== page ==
A Community Devoted to the Preservation and Practice of Celestial Navigation and Other Methods of Traditional Wayfinding
From: Alexandre Eremenko
Date: 2005 Nov 21, 13:30 -0500
From: Alexandre Eremenko
Date: 2005 Nov 21, 13:30 -0500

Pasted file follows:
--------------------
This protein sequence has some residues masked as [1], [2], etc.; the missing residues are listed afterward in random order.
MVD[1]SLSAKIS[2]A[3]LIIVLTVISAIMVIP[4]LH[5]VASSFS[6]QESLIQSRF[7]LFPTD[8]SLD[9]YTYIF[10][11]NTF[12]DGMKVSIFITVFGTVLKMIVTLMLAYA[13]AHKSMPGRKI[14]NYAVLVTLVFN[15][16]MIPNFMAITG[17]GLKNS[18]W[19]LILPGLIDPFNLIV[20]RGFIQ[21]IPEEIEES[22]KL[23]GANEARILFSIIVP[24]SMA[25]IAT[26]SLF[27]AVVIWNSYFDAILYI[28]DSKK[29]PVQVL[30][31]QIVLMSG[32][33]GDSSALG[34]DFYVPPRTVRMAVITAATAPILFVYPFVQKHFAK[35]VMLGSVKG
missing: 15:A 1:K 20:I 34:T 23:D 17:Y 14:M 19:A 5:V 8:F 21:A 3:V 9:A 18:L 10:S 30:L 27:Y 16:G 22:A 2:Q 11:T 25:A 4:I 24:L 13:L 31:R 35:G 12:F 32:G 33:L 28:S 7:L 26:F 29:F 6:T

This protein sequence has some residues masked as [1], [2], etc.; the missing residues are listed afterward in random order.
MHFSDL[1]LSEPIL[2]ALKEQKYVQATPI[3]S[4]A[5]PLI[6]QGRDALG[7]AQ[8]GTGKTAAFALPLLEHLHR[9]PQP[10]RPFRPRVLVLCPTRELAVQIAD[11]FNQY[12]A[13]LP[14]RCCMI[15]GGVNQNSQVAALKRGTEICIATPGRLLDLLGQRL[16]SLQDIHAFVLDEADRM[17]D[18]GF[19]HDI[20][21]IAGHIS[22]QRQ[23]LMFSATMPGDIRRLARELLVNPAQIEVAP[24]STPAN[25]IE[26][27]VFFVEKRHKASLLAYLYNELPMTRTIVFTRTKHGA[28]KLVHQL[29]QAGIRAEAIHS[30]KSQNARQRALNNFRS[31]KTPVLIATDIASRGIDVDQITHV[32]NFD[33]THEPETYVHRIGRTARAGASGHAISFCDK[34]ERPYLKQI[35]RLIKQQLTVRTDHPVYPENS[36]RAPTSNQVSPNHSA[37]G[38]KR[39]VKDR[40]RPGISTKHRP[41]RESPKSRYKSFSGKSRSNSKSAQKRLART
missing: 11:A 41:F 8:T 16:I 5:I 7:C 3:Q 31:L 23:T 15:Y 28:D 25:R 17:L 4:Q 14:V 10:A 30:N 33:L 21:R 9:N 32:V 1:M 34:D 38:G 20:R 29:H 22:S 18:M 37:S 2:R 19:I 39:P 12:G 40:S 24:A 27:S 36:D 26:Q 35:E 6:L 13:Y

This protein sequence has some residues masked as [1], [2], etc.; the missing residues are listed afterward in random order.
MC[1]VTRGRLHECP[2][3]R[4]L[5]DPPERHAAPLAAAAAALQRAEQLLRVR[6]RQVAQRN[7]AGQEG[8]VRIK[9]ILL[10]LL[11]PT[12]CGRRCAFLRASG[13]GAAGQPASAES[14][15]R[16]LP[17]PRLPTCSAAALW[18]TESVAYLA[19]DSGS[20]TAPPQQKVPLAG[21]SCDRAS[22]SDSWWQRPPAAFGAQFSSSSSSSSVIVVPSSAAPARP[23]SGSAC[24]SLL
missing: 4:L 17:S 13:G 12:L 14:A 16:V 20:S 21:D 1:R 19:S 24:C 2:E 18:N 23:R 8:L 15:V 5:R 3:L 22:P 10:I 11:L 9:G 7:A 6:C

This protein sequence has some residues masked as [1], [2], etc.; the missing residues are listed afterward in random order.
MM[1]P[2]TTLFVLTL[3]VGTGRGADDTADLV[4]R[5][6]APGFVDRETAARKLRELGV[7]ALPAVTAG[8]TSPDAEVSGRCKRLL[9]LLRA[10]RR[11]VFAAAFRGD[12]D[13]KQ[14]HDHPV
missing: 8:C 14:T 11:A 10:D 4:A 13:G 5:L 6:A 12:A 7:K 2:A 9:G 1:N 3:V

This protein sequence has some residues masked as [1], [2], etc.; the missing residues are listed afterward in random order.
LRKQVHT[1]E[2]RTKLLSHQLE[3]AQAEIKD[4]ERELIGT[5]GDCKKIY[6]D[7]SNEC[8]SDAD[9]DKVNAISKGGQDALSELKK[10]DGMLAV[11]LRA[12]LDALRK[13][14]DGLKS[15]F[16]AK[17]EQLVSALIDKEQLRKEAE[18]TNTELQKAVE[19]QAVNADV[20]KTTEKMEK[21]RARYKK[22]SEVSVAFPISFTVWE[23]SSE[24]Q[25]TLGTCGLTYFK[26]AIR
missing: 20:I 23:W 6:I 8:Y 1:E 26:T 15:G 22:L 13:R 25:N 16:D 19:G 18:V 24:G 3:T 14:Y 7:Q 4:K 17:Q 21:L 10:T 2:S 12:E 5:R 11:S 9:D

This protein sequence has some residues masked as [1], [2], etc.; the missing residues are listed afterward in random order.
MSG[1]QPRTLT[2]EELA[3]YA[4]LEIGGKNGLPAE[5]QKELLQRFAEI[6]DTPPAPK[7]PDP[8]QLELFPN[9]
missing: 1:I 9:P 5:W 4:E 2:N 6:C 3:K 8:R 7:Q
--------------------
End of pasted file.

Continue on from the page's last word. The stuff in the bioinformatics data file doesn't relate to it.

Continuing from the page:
Dear list members, I want to share some test results of my SNO-T. (It was bought in Fall 2004 "new", but made in 1990, has a factory certificate showing correction +10" everywhere on the arc, which is nonsense, of course. In summer 2005 I had it checked and certified by BOTH Freiberger and Cassens-Plath. Freiberger issued a certificate which shows the following corrections: 10d 20d 30d 40d 50d 60d 70d 80d 90d 100d 110d 120d -4" -4" 10" 6" -1" 4" 5" -5" 4" 4" 3" 14" Cassens-Plath wrote only their usual "This instrument is free of errors for practical use". However my multiple careful observations (most of them under perfect conditions, from a balcony) indicate that there is some arc error as well as a visible backlash. (Of course this can always be attributed to insufficient proficiency of the observer, but consistency of the results I obtain seem to indicate that my proficiancy is not that bad). In all examples below the inverting 7 x 40 scope was used, I find it by far superior to the 3.5 x 50 Galileo scope. Sigma stands for mean quadratic error in a series, SD for the visible radius of the Sun. To avoid unconscious bias in selection I include ALL results of the last week of which I have accurate records. IC from Sun, Nov. 17, average of 5 each: clockwise: -0.42' (4SD=64.72) anticlockwise -0.16' (4SD=64.78) sigma=0.16' in each case, true 4SD=64.8 IC from Sun, Nov. 19, average of 5 each: clockwise or anticlockwise the same -0.4' (4SD=64.86', true 4SD=64.8') sigma=0.15', true 4SD=64.8 IC from Sun, Nov. 20, average of 5 each: clockwise: -0.5', anticlockwise -0.4' (4SD=65' in each case, true 4SD=64.8') sigma=0.1' Index from a star (Rasalhague) Nov. 20. clockwise: -0.6', anticlockwise -0.2'. (This is typical for my index observations from stars. Sometimes I get -0.7 clockwise and -0.1 anticlockwise, but the average was always -0.4 or -0.5 during the last two weeks. In most cases I apply the average IC=-0.4 or so.) Deneb-Rasalhague distance, Nov. 20, 00:40 GMT Average of 4 clockwise 51d12.0' (sigma=0.0') corrected for index: 51d11.4' Average of 4 anticlockwise 51d11.6' (sigma=.2') corrected for index: 51d11.4' True distance: 51d11.4' Deneb-Rasalhague again, Nov 20, 01:00 GMT Average of either 4 clockwise or 4 anticlockwise: 51d11.0' Applying the average IC=-0.4' gives 51d10.6' True distance: 51d10.7' Deneb-Altair distance, Nov 20, 01:30 GMT Average of 4 clockwise: 38d00.9' (sigma=0) Average of 5 anticlockwise: 38d00.4' (sigma=0.2) Total average of all 38d00.6'. Corrected for IC=-0.4 gives 38d00.2' True distance: 37d59.8' So we have 0.4' overshot. Deneb-Altair distance, Nov 17, 01:25 GMT Average of 6 clockwise: 38d00.8 (sigma=0) Average of 6 anticlockwise 38d00.3 (sigma=0.3) Total average 38d00.6' Correction for IC=-.044 gives 38d00.2' True distance 37d59.8' So we have overshot 0.4' What can this be is not an arc error? Deneb-Vega distance, Nov 20, 02:40 GMT Average of 4 clockwise: 23d50.1 (sigma=0) Average of 4 anticlockwise: 23d49.9 (sigma=0.1) Total average: 23d50.0' correction for IC=-0.4 gives 23d49.6' True distance 23d49.5' Deneb-Vega dist., Nov 13, 23:40 GMT Average of 4 clockwise: 23d51.3, with IC=-.8 gives 23d50.5' Average of 4 anti-c: 23d51.0, with IC=-.4 gives 23d50.6' True distance: 23d50.4' Sun-Moon distance of 126 degrees, Nov. 20, 14:40 GMT corrected for IC=-0.44 Errors according to Frank's calculator: 0.3', -0.1, 0, 0.1, 0.1. Sun-Moon distance of 137 degrees (maximum SNO arc allows! one can go a bit further, to 141 degrees by detaching the magnifying glass:-) Nov. 19, 14:40 GMT, corrected for IC=-0.4 Errors according to Frank's calculator: -0.2', 0.1', 0.3'. (One blunder discarded, error 0.7') Mars-Moon distance of 40 degrees Nov. 18, 3:30 GMT, corrected for IC=-0.4' Errors according to Frank's calculator: -0.3', 0.8', 0.2', 0.7', 0.7', 0.6' then checked the Frank calculator, and repeated the series, trying to see whether I can match somehow the numbers calculator gives:-) -0.1', 0.5', -0.1', -0.2', -0.5', 0.3', 0.1', -0.1':-) Mars-Moon distance at 16 degrees Nov 13, 1:30 GMT, IC=-0.4' Errors: 1.0', 0.6', 0.8', 0.2', 0.7' Same, with Bill's Astra, same evening, with the SAME inverting scope: Mars-Moon at 16 degrees, Nov 13, 1:30 GMT IC=+0.35 Errors: -0.1', 0.1', -0.1', 0.2', -0.1' Can I conclude that my arc has a huge bump at 16 degrees? However: Venus-Moon November 7, GMT 0:30 at 15 degrees, IC=-0.4 Errors: -0.1', 0', 0'. Mars-Moon distance Nov. 18 at GMT 3:20, at 40 degrees, IC=-0.4 (SNO again) Errors: -0.1', 0.5', -0.1', -0.2', -0.5', 0.3', 0.1', -0.1'. Sun, art horizon, oil over syrup, Nov. 20, 19:20 GMT IC=-0.4, watch exact. Antickockwise, UL: 19:28:20 48d42.8' 19:29:50 48d25.3' 19:31:00 48d10.9' 19:32:32 47d52.9' 19:33.54 47d36.7' Averages: 19:31:07 48d09.7' Error: -0.2 (undershot). But actually this means -0.4 because the measured altitude was divided by 2. Any comments? (I can supply more details on each observation if anyone is interested I would be very interested to see analogous data posted (or sent to me) by other people practicing without real horizon). Disclaimer for George: I understand that the issues discussed here are far from the practical needs of a small-boat navigator:-) Still I think these are proper questions for discussion on this list. My concern is whether I can take reliable Lunars under good conditions from land to 0.2' precision, and whether it is possible at all, and whether it is possible with my SNO-T. Alex.